The Gospel According To Peter Snell


Earlier this week I wrote a story on coaching rules I had learned from Arch Jelley and Arthur Lydiard. The story ended with a confession that I could not find a training interview with Peter Snell. A few minutes after my confession was posted I received a message from Arch Jelley telling me where to go to find Snell’s post. What Snell says is well worth a read.

Mind you, it should. I would think three Olympic track Gold Medals and a PhD in exercise physiology qualifies Snell as a knowledgeable source. Let’s look at some of the things he has to say. And as you read ponder for a moment the average training schedules handed out to swimming squads around New Zealand. If they break Snell’s rules, go find another coach.

Quote One – “Many coaches think that runners don’t have a kick due to lack of speed when it is due to lack of endurance.”

Isn’t that the truth? Even 50 meters is an endurance event. Toni Jeffs won 50 meter races all over New Zealand for 10 years because she could swim the second 25 better than anyone else. So often world class 50 meter races are won, not by the fastest swimmer, but by the person who slows down the least. And that’s endurance, not speed.

Quote Two – “All you need is a decent base, some leg turnover work and a lot of the scientific stuff is bullshit. At some stage after distance training you have to do high volume intervals and then as you approach your racing you have to do a bit of speed.”

So here is the simplicity of Snell’s coach coming through in the words of the student. Just consider the irony of a man who has three Olympic Gold Medals and a PhD in exercise physiology saying “a lot of the scientific stuff is bullshit”. I often listen to coaches talking about their training and don’t understand a word they are saying. A1 effort this and A4 effort that. As Snell says it’s scientific bullshit. Duncan Laing once told me a story of standing in for a local junior rugby coach. The coach asked Duncan to teach the team technical line-out calls. But when the ball was thrown in to the line-out no one could catch it. So Duncan dropped the line-out calls and took the team for an hour of catching practice. Just Duncan’s way of saying scientific bullshit.

Quote Three – “As a scientist I learned that the benefits of distance running are achieved after muscle glycogen depletion. So if you run for two hours a lot of the slow-twitch muscle fibers which were initially recruited run out of glycogen and cannot contract any more. Eventually you use the fast twitch muscle fibers which you normally only use when running fast, so that was a stunning revelation for me.”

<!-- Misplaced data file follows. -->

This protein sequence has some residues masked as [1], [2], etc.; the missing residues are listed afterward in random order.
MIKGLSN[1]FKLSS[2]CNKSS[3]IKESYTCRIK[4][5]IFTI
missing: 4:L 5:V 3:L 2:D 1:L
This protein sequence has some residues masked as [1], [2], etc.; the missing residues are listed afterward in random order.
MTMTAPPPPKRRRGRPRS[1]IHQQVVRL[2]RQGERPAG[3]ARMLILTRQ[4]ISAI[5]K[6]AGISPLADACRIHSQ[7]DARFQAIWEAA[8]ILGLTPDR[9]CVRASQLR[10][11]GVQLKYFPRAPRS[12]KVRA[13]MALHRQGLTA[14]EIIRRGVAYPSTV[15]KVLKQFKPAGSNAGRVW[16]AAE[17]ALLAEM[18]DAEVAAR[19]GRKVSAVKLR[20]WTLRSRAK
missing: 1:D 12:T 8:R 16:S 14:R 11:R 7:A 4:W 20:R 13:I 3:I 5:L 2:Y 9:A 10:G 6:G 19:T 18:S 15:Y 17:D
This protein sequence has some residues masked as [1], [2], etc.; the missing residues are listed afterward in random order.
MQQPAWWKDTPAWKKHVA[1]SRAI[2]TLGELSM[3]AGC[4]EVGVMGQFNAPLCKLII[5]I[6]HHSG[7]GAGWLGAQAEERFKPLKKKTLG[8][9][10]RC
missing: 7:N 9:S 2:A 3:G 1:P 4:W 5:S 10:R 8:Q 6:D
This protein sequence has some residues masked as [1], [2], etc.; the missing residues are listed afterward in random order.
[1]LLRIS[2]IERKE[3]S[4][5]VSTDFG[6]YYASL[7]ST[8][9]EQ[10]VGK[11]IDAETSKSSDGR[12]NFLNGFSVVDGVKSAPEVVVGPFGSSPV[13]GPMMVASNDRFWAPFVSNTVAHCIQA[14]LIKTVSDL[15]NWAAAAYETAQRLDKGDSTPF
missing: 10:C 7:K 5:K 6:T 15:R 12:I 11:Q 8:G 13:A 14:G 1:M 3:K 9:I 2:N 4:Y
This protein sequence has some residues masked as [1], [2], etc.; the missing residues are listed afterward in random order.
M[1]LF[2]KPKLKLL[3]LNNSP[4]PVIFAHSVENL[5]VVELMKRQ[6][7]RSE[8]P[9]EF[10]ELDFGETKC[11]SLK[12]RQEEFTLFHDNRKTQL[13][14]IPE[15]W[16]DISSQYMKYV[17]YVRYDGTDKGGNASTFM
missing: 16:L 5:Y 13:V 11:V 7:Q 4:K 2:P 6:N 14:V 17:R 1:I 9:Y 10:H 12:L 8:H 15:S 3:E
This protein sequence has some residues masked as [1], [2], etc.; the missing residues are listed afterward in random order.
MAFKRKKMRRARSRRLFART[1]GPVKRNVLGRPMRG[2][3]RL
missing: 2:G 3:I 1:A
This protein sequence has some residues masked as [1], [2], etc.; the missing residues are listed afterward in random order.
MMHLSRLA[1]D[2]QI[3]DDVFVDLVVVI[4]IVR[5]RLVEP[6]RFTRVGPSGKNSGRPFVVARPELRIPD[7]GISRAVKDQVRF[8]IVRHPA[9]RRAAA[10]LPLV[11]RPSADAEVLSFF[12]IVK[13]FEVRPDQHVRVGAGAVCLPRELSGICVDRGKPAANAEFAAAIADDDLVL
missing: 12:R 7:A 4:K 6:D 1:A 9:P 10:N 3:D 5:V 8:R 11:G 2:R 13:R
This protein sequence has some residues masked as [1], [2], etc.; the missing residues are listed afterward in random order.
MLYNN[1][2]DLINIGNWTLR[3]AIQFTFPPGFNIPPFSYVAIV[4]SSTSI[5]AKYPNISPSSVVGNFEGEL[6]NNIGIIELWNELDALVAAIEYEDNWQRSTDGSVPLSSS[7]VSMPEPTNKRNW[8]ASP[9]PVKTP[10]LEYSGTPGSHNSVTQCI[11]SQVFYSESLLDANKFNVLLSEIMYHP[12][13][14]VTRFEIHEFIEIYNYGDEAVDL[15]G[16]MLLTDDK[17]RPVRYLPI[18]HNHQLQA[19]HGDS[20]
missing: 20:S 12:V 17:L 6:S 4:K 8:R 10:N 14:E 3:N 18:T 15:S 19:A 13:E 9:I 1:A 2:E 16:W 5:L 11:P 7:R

So to all those people out there who say, “You don’t need to swim 100 kilometres a week if you only race 50 meters” or call distance training “garbage yardage” or like Dave Salo in his book, “Sprint Salo”, ask the question, “How does swimming slow for thousands and thousands of yards make them fast for a couple hundred?” Well now you have your answer – for all you doubters out there Snell has provided the reason. Long distance training makes you faster by exercising your fast twitch fibres.

Quote Four – “I tried to run everything evenly so we didn’t do those sessions where a runner gets faster as he progresses. I also didn’t do sessions where I went from 200 meters to 400 meters to 600 meters and back down. I think those are little tricks that coaches use to justify their existence. It’s all bullshit. The ideal training is the maximum amount of race related pace running you can do without overtraining.”

I could not agree more. Those fancy schedules are all tricks coaches write on white boards to impress parents with the complications of their trade. And it is all bullshit. One coach I see most Saturday mornings is a classic of confusion. He charges around the pool, stopwatches at the ready, screaming instructions on how to do his stunningly complicated sets and none of it works. Some parents love it. They can’t understand a word he says – It must be good. If your child is being subjected to all that stuff, find another coach. You would never see an Arch Jelley or Arthur Lydiard session look like that.

Quote Five – “There are some sport scientists in New Zealand who think it’s crazy to be doing lots of distance and I feel that they haven’t a clue.”

There you have it. “Miles make champions”. I was talking to Arch Jelley on the phone a few nights ago. We were discussing coach’s education. Remember, both of us have a university education so we are not against education. In fact Arch has spent a huge portion of his life in education. But Arch laughed and asked me if I knew of two people who never had a formal coaching education certificate? The answer is Arch and Arthur. That is not a comment against a coaching education – not at all. That is a warning that coaching certificates require the addition of experience and common sense.

Quote Six – The key finding is the understanding of why distance running works in terms of muscle fiber recruitment and glycogen depletion that occurs over time allowing a different population of muscle fibers to be activated when you run long enough and at a sufficient intensity. Finally, there is the idea of the relationship between endurance fitness and tolerance of high intensity training.

Back to the same idea. Distance training works because it exercises the slow twitch and the fast twitch muscle fibers. It contributes to a simple, clear, no nonsense balanced program. And those are the qualities that work best. I think Eyad is going to swim a better 50 meters freestyle at the 2020 Long Course Nationals than he has ever swum before. Why? Two reasons – He’s going to swim the Taupo Open Water 5K Championship and his 1500 swims are so much better. Just ask Peter Snell.

0 responses. Leave a Reply

  1. Swimwatch


    Be the first to leave a comment!

Comments are closed.